"The Phenom," who improved to 24-10 in MMA with consecutive knockout victories over Michael Bisping, Luke Rockhold and Dan Henderson in 2013, will challenge the "All American" for the 185-pound title after zero fights in 2014.
"The fact that I haven’t fought in 2014 will only make my opponents surprised with my performance," Belfort told MMAFighting.com. "I had time to adapt myself and evolve even more. Despite not having fought, I worked hard at Blackzilians and spent this whole time getting ready to win my third world title in a different weight class in the UFC."
Initially slated to meet Weidman on May 24, Belfort was forced out of the bout after testing positive in a random drug test in February. The Brazilian was granted a license by the Nevada Athletic Commission and again set to fight the UFC champion on Dec. 6, but this time Weidman was the one to pull out with a broken hand.
"The year of 2014 was really full of postponements and twists, but I’m positive that those adversities will only make me stronger and ready for the next challenges," he said. "I was expecting to fight and win the title, but I believe that everything happens for a reason. My training routine is intense, it’s part of my lifestyle. I will continue focused on reinventing myself and getting stronger every day, waiting for the fight."
This will be the second time that Belfort won’t fight even once in a calendar year. Belfort, who also entered a middleweight title bout against Anderson Silva more than a year after his previous bout, believes that hard training will be enough to overcome the long layoff.
"I will continue to train. The month before the fight is when the heavier training happens, and since they postponed the fight, this intense training will happen in January. Until then, I will continue my normal routine that is really disciplined and focused on my goals," he said. "I have 18 years of a professional career and my preparation doesn’t depend on a fight schedule."
Belfort says "everybody loses" with Weidman’s hand injury, and insists that the UFC should create an interim title.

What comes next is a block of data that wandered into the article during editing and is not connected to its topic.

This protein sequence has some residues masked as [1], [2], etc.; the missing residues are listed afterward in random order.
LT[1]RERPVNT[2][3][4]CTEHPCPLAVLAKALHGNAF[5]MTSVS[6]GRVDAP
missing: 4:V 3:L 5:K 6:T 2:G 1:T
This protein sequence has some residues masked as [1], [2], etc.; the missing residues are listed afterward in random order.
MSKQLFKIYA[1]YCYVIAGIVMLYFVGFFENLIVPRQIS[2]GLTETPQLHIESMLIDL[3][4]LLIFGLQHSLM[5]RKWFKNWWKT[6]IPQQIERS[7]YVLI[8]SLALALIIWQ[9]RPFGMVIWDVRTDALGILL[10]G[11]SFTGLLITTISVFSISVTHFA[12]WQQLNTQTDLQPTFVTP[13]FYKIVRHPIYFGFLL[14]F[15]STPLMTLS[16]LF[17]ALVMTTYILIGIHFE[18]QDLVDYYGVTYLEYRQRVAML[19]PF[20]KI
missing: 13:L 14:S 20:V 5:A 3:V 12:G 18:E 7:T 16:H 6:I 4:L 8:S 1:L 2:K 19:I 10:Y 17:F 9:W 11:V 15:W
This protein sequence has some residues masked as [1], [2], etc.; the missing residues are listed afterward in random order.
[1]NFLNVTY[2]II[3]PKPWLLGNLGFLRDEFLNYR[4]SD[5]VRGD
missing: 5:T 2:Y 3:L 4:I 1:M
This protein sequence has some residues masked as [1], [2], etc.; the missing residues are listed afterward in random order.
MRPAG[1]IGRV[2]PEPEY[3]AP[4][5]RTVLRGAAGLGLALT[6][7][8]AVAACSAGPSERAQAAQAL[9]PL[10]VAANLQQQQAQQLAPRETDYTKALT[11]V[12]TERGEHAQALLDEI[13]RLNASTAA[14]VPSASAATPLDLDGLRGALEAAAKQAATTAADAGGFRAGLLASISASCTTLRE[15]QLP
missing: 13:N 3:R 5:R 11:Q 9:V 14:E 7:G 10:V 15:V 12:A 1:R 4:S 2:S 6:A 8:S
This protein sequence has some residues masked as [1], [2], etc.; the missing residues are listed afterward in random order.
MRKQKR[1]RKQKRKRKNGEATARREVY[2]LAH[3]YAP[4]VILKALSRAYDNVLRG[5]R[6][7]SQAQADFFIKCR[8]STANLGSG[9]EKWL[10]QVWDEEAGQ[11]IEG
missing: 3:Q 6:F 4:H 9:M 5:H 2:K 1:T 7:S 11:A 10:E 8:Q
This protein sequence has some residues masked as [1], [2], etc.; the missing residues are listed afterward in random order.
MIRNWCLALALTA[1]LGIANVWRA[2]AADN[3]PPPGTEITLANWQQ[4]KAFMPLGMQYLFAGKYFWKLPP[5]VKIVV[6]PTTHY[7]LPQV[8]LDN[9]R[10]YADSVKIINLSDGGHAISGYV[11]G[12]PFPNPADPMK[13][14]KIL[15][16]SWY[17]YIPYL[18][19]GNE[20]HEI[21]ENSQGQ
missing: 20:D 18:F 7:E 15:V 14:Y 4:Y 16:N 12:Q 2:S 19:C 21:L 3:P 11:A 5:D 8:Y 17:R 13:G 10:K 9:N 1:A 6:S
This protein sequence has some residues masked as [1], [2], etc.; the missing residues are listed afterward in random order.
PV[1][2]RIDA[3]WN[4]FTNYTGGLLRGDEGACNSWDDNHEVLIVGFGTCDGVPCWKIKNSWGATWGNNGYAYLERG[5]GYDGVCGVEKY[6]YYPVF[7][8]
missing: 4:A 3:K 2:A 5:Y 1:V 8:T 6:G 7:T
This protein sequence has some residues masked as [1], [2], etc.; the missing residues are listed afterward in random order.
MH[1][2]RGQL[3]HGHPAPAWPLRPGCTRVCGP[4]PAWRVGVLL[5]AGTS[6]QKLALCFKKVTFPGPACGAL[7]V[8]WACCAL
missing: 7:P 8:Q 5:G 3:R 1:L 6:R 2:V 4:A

"Dana White confirmed that my opponent will have to wear a cast for four weeks, and will be cleared (to train) in six. I have to respect the decision that was made. Unfortunately, injuries are part of the routine of professional athletes," he said.
"In this type of situation, everybody loses – the fans, who want to see an incredible fight, the other athlete, who trains hard for a fight, the promoters and sponsors, who want to make it all happen.
"The belt must be available to be conquered by the best fighter. I’m in favor of creating an interim title for cases like this, when the champion gets injured more than once, especially in back-to-back injuries, preventing title fights to happen."
In a recent appearance on The MMA Hour, Weidman said Belfort’s request "doesn’t make any sense."
"This is a guy who, I just fought in July," Weidman said. "It doesn't make any sense, it's not like I've been out for a year. This guy hasn't fought since November. And I was actually, we were supposed to fight. We were lined up to fight in July. And he had to pull out of the fight. And you know why he had to pull out of the fight? He failed a drug test. So this guy is failing drug tests and he has the audacity, he has the balls to start talking junk? About me not fighting. He hasn't fought since November. So what if he gets the belt? So what happens with that? He just makes no sense. That's the bottom line."
Joining the middleweight title picture after impressive performances, former Strikeforce 185-pound champion Ronaldo Souza is not a believer that Belfort will step up and challenge Weidman in February, and that’s why "Jacare" is training to eventually replace him against the "All American."
"The only thing that matters is my confidence and will to win," Belfort said of Souza's manager’s comments. "I don’t worry at all about other people’s opinions or thoughts."